}

## Prediction
tfidf_model <- create_tfidf_model(train)
train_tfidf <- create_tfidf_from_model(train, tfidf_model = tfidf_model[[1]], vectorizer = tfidf_model[[2]])
test_tfidf <- create_tfidf_from_model(test, tfidf_model = tfidf_model[[1]], vectorizer = tfidf_model[[2]])

example_tfidf_model <- tfidf_example(train)
example_train_tfidf <- create_tfidf_from_model(train, tfidf_model = example_tfidf_model[[1]], vectorizer = example_tfidf_model[[2]])
example_test_tfidf <- create_tfidf_from_model(test, tfidf_model = example_tfidf_model[[1]], vectorizer = example_tfidf_model[[2]])


# Train models
glmnet_clas_mine <- cv.glmnet(x = train_tfidf, y = train[['sentiment']], 
                             family = 'binomial', alpha = 1, type.measure = "auc", nfolds = 4, thresh = 1e-3, maxit = 1e3)

glmnet_clas_example <- cv.glmnet(x = example_train_tfidf, y = train[['sentiment']], 
                                family = 'binomial', alpha = 1, type.measure = "auc", nfolds = 4, thresh = 1e-3, maxit = 1e3)

plot(glmnet_clas_mine)
print(paste("max AUC =", round(max(glmnet_clas_mine$cvm), 4)))
plot(glmnet_clas_example)
print(paste("max AUC =", round(max(glmnet_clas_example$cvm), 4)))

# predict with models
pred <- predict(glmnet_clas_mine, test_tfidf, type = 'response')[,1]
example_pred <- predict(glmnet_clas_example, example_test_tfidf, type = 'response')[,1]
# AUC
glmnet:::auc(test$sentiment, pred)
glmnet:::auc(test$sentiment, example_pred)

Evaluating the prediction on the test set gives me an AUC of 0.905 with my approach and an AUC of 0.912 where I count each review as one document. The AUCs are very close to each other. But I my approach is slightly worse.
(The same results holts on the AUC on the train set)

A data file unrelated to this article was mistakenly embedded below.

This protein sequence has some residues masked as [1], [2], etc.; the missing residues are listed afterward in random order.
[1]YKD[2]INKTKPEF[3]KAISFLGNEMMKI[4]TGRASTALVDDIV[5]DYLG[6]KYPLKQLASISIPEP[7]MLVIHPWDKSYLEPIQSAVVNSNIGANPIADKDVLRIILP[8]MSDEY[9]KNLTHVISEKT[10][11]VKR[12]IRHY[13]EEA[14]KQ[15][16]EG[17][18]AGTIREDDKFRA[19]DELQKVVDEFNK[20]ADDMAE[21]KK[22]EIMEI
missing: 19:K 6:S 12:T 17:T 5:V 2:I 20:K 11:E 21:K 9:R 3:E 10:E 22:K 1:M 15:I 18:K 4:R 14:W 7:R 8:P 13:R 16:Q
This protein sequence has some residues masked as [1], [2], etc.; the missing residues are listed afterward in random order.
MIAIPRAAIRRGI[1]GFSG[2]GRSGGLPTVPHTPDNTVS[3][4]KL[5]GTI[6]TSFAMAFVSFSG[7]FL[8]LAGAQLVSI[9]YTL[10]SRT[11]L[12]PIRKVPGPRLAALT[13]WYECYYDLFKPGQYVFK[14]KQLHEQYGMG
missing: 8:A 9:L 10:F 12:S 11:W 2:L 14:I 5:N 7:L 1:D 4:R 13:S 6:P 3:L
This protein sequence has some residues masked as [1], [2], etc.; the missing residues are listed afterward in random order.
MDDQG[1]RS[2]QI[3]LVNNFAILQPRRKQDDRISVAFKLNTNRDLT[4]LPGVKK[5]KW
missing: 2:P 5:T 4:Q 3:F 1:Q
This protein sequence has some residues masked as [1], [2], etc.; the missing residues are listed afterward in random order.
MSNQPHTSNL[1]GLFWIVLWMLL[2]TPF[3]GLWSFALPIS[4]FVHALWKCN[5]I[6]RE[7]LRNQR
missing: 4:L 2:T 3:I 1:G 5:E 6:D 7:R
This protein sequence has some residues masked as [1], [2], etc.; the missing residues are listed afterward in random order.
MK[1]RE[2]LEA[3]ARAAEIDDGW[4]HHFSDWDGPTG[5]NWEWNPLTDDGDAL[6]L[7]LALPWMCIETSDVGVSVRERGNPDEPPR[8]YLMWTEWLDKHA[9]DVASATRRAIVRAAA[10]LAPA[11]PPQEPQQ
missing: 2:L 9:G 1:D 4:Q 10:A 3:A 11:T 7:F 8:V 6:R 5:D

But there is a one thing which I noticed:

# Their sparsity is about equal, but my approach has more values which equal 0
sum(train_tfidf@x != 0)
sum(example_train_tfidf@x != 0)

# This should normally not be done as the matrices are big and sparse
train_tfidf <- as.data.frame(as.matrix(train_tfidf))
example_train_tfidf <- as.data.frame(as.matrix(example_train_tfidf))

# Remove columns where every entry is 0
train_tfidf <-  train_tfidf[, colSums(train_tfidf != 0) > 0]
example_train_tfidf <-  example_train_tfidf[, colSums(example_train_tfidf != 0) > 0]
ncol(train_tfidf)
ncol(example_train_tfidf)

My approach has approximately half the number of features (~20k less) after removing features where every entry is 0 which sounds good to me. But I am still confused why Approach 2 is used in every example. Maybe because it is less code to do and easier to give an example of it?

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I believe that the IDF is better to run on each review. Because IDF depends on the index (2 in the case of the class, or N for the number of reviews), you will lose some granularity to the underlying structure of the data. Because even though the class might be the same, the underlying unit is actually the person writing the review, and it makes sense then that this should be your index unit. This is because the reviews are the ones being drawn from the distribution (somewhat iid, but not exactly), and so for a better sense of the idf, we want it measured at the level of the drawing of our sample points.

If you were curious, you could train your model for each of the classes separately, and here you would be assuming that the reviews for the two classes are drawn from separate distributions and are sufficiently different to have different models associated with them. I suspect however that the loss in the extra data will be not worth the gain from specifically modeling each class.